You may blame it on a 24-hour bug or something you ate, but if you’re like the normal health guy, you’ll suffer once or twice this year from diarrhea: frequent, watery bowel movements that may be accompanied by painful cramps or nausea and vomiting.
Diarrhea is uncomfortable and unpleasant, but generally no big deal in otherwise healthy adults. However, if diarrhea becomes a chronic condition, the situation changes. Or if it affects the very young, the elderly, or the chronically ill, it can be dangerous. And if you’re not careful to drink enough fluids, you could find yourself complicating what should have been a simple enough situation.
There are essentially two types of diarrhea: acute and chronic. Thankfully, the vast majority of diarrhea is acute, or short term. This type of diarrhea keeps you on the toilet for a couple of days but doesn’t stick around long. Acute diarrhea is also known as non-inflammatory diarrhea. Its symptoms are what most people associate with the condition: watery, frequent stools accompanied by stomach cramps, gas and nausea.
Acute diarrhea usually has a bacterial or viral culprit. Gastroenteritis, mistakenly called the “stomach flu,” is one of the most common infections that cause diarrhea. Gastroenteritis can be caused by many different viruses. Eating or drinking foods contaminated with bacteria can also cause diarrhea. Other causes of acute diarrhea are lactose intolerance, sweeteners such as sorbitol, over-the-counter antacids that contain magnesium, too much vitamin C, and some antibiotics.
Treatment & Remedies
Stay Hydrated – Drink plenty of fluids. Consume two quarts (eight cups) of fluids a day, three quarts (12 cups) if you’re running a fever. It’s important to keep replacing your body’s supply of water and electrolytes, which include sodium, potassium and chloride. Mix up the perfect electrolyte drink by stirring a half-teaspoon of salt and four teaspoons of sugar into a litre of water. Add a little bit of orange juice, lemon juice or salt substitute for potassium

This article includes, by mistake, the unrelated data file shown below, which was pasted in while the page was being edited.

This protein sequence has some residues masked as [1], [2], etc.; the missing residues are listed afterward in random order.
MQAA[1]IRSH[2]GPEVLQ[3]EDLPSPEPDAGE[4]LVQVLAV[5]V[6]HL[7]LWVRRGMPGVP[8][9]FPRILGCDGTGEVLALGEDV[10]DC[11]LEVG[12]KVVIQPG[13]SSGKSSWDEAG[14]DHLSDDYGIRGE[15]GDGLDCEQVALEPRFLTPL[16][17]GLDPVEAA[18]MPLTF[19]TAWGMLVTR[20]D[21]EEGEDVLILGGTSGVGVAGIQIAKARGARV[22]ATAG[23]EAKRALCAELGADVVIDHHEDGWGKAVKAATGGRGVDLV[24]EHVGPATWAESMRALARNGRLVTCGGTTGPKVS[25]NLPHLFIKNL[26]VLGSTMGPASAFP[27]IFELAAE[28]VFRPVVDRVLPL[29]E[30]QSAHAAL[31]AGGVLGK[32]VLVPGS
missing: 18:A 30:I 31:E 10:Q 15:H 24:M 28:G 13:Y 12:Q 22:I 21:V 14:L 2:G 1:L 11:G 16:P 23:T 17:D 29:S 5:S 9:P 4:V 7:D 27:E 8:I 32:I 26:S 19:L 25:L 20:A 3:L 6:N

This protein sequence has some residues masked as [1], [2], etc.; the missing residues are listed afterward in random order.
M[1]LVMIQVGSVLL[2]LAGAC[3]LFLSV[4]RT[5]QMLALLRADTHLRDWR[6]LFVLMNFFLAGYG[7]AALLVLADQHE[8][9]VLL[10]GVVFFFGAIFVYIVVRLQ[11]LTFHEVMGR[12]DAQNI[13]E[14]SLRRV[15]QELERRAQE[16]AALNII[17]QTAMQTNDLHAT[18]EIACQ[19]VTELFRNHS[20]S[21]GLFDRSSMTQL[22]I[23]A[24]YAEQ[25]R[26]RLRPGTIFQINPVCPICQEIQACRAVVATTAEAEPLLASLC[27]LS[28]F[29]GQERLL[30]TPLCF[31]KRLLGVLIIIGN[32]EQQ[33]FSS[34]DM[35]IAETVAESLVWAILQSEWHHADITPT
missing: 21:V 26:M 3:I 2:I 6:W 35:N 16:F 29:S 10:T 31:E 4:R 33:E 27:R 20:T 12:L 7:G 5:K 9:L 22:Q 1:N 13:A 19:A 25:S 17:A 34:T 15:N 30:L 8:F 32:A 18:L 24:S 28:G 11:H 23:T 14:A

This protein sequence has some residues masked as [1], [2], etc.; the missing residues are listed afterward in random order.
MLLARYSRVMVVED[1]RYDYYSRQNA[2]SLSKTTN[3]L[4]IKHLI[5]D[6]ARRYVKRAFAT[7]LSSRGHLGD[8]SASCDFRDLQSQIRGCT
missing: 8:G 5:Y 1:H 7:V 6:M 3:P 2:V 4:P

Eat Yogurt – Eat yogurt containing “live cultures” like Lactobacillus acidophilus and Bifidobacterium. These help to restore healthy levels of the helpful bacteria in your intestine.
Get Rest – Try resting in bed and sipping any broth, but have it lukewarm instead of hot, and add a little salt to it if it’s not already salty. A heating pad on your belly may also help relieve abdominal cramps.
Take Medicine – Stopping the diarrhea with an over-the-counter (OTC) medication may not be the best thing for your body, since the diarrhea probably reflects your body’s attempt to get rid of a troublesome bug. If you do feel it’s necessary, however, Pepto-Bismol is probably the safest OTC antidiarrheal medicine. It also appears to have a mild antibacterial effect, useful against traveler’s diarrhea, which is usually bacteria-related.
Avoid Certain Foods – Avoid milk, cheese, and other dairy products (except yogurt, unless you don’t usually tolerate it well). Avoid fruit juices. Large amounts of fructose can be hard to digest.Avoid foods that are rich in roughage, which can be hard to digest. That means no beans, cabbage or Brussels sprouts. Avoid apple juice, however, which can make diarrhea worse. Lastly, steer clear of greasy or high-fiber foods. These are harder for your gut to handle right now. It needs foods that are kinder and gentler such as soup, gelatin, rice, noodles, bananas, potatoes, toast, cooked carrots, soda crackers, and skinless white-meat chicken.
Drink Black Tea – Drink black tea sweetened with sugar. The hot water helps with rehydration and tea contains astringent tannins that help reduce intestinal inflammation
Try Blackberries – Tannin-rich blackberries have long been used as folk treatments. Make blackberry tea by boiling one or two tablespoons of blackberries or dried blackberry leaves in 1 1⁄2 cups water for 10 minutes, then strain. Drink a cup several times a day. Raspberry tea is also said to be effective.